Humans are emotional. Combine emotion with investing and you can get irrational capital allocation decisions that result in unpredictable outcomes. Traditional fundamental analysis relies on human judgment and can fall victim to “narrative fallacy.” Behavioral biases can oversimplify complexity into soundbites that may be great for storytelling, but poorly translates into business economics and long-term value creation. Fundamental analysts can travel far to data-mine “facts” that enable their “thesis,” ignoring the fast-shifting global investing context or broader market conditions underpinning portfolio allocation or security selection decisions. That said, experience conducting fundamental research can add meaningful value through understanding key trends, sector expertise and by asking the right nuanced questions to gauge management and investor behavioral changes. Fundamental analysis comes with forecasting errors so investors should recognize the risks of overconfidence and extrapolating trends so far ahead. Just take the human forecasting error during last year’s U.S. presidential election for example. Human foibles interfere with many active managers’ abilities to consistently outperform. Much has been said about the underperformance of active versus passive strategies and therefore investors continue to expect that active can’t outperform passive management and tilt their portfolios too far, irrationally eliminating all humans.
Machines Cannot Cure All
The adoption of factor-based, smart-beta and rules-based active investing products has reached a fever pitch, yet it’s not technically a new technique for fundamental stock pickers. There are many factors, ranging from style, sector, country or a market cap cohort, that both fundamental and quantitative investors use to measure portfolio risk. Quant-investing alone is not perfect and can be relatively opaque or, even worse, give no justification for recommendations. Some quant practices can also add unnecessary complexity to data analysis by using too many programmers, ultimately removing portfolios from proven reliable economics, finance and valuation precepts. Investors need not forget that investing by grouping stocks on common backward-looking attributes that have historically moved together doesn’t tell enough about what they’ll do in the future. Quant work cannot anticipate management or policy-making behavioral changes because it doesn’t replace judgment. In 2016, this had profound implications across global financial markets and greatly impacted optimal portfolio construction as factors like “stability” proved to be more correlated across sectors and asset classes than many crowded investment strategies anticipated. The responses to outcomes and what will affect future quant-model rankings truly matters and once the dots get connected, portfolio risks can quickly be re-rated.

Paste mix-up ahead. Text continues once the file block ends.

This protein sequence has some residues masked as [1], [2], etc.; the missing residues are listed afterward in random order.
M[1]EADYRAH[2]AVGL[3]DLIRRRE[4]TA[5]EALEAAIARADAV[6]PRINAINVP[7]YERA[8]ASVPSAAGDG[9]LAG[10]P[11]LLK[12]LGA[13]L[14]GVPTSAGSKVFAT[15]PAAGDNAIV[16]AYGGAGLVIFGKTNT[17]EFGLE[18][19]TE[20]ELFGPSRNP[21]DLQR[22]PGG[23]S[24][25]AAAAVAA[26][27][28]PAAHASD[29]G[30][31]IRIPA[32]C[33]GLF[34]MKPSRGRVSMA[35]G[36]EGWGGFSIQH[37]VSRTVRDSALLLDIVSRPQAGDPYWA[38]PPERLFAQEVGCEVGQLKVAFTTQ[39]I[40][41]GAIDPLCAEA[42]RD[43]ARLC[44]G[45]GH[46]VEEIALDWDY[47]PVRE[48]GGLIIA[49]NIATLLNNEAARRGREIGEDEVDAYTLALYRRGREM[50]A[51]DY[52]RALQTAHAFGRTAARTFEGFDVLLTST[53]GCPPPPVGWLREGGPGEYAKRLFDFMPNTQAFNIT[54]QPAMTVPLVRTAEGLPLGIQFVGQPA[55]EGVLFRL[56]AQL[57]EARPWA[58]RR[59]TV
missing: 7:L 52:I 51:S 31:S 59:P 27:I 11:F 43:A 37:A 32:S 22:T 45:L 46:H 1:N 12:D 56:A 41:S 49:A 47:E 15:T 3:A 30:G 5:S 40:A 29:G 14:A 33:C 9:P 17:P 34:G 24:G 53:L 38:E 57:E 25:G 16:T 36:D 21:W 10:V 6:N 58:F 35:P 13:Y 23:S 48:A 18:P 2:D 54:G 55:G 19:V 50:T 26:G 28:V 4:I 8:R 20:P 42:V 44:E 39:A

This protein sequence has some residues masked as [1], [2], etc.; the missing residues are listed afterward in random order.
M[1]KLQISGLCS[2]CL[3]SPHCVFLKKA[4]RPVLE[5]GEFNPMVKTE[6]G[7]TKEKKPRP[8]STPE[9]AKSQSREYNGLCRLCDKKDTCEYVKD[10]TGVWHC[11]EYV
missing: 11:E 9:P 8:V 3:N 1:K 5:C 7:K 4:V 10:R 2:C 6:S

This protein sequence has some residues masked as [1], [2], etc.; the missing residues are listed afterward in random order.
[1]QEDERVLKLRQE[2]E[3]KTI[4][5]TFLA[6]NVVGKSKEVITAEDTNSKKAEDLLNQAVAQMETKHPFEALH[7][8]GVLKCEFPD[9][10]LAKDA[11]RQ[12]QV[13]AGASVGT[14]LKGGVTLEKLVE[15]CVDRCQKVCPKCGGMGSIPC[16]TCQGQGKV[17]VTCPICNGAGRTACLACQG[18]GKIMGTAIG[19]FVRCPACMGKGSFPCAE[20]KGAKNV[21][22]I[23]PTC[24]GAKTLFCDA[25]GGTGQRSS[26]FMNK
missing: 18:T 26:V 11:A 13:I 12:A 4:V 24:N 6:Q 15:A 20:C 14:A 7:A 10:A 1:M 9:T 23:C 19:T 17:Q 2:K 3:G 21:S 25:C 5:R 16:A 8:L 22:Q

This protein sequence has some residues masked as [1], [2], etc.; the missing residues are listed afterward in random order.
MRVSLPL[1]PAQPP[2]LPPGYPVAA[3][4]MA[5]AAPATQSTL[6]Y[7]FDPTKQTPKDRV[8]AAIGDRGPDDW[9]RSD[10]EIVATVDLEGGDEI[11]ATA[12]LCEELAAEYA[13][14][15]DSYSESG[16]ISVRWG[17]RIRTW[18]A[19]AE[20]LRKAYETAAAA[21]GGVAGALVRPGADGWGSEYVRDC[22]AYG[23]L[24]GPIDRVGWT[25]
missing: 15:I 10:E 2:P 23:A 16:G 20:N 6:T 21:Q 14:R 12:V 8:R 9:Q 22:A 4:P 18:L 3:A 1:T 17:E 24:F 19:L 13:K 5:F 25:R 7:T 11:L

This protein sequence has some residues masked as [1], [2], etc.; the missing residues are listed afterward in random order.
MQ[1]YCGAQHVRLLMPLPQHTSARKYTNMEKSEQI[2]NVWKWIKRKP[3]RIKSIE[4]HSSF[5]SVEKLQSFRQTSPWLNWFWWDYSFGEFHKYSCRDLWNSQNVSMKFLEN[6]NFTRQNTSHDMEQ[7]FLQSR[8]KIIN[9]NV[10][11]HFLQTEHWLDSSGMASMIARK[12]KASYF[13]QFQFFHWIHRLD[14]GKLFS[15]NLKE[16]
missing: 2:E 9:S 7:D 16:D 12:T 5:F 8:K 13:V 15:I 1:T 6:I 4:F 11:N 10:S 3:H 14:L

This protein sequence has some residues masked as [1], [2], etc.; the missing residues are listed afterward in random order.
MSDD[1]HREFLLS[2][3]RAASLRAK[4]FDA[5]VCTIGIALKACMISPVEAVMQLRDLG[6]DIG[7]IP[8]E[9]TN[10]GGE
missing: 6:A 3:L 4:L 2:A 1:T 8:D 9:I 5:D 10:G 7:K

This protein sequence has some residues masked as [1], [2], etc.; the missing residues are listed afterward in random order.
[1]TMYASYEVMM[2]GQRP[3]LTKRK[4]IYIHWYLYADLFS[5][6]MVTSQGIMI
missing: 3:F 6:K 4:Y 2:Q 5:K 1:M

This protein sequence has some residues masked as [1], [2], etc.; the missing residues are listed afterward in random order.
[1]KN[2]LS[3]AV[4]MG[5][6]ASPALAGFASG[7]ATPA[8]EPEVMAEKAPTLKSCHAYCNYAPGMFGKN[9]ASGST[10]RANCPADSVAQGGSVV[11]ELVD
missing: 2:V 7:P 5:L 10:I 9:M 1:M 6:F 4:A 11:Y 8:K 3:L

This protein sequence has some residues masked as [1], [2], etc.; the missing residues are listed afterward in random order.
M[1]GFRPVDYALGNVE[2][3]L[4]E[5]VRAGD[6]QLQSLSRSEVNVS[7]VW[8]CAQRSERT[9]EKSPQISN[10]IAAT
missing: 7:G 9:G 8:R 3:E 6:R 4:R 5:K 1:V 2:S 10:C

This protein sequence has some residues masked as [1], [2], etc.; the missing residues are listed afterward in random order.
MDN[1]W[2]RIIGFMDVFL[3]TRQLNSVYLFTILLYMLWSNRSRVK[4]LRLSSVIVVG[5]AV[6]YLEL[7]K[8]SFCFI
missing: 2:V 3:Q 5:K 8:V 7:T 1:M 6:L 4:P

Asset Allocation and the pieces of Quantamental Investing
It was once said, “In order to figure out where we’re going, we have to figure out where we are.” Investors should utilize a quantamental investing process that delves into quantitative models and conducts fundamental research to help understand the impact of our current environment. This blended approach will help seek out the prevailing market condition and clarify how to adapt your investment objectives to either capital preservation or capital appreciation. It allows investors to constantly monitor and react to an ever-recurring growth/value cycle. The quantamental approach enables algorithms to keep up with the ever-evolving industry, models to make sense of the investment universe and minds to make the allocation decisions needed.
Ryan Caldwell is co-founder and chief investment officer of Chiron Investment Management, a boutique, multi-asset investment management firm.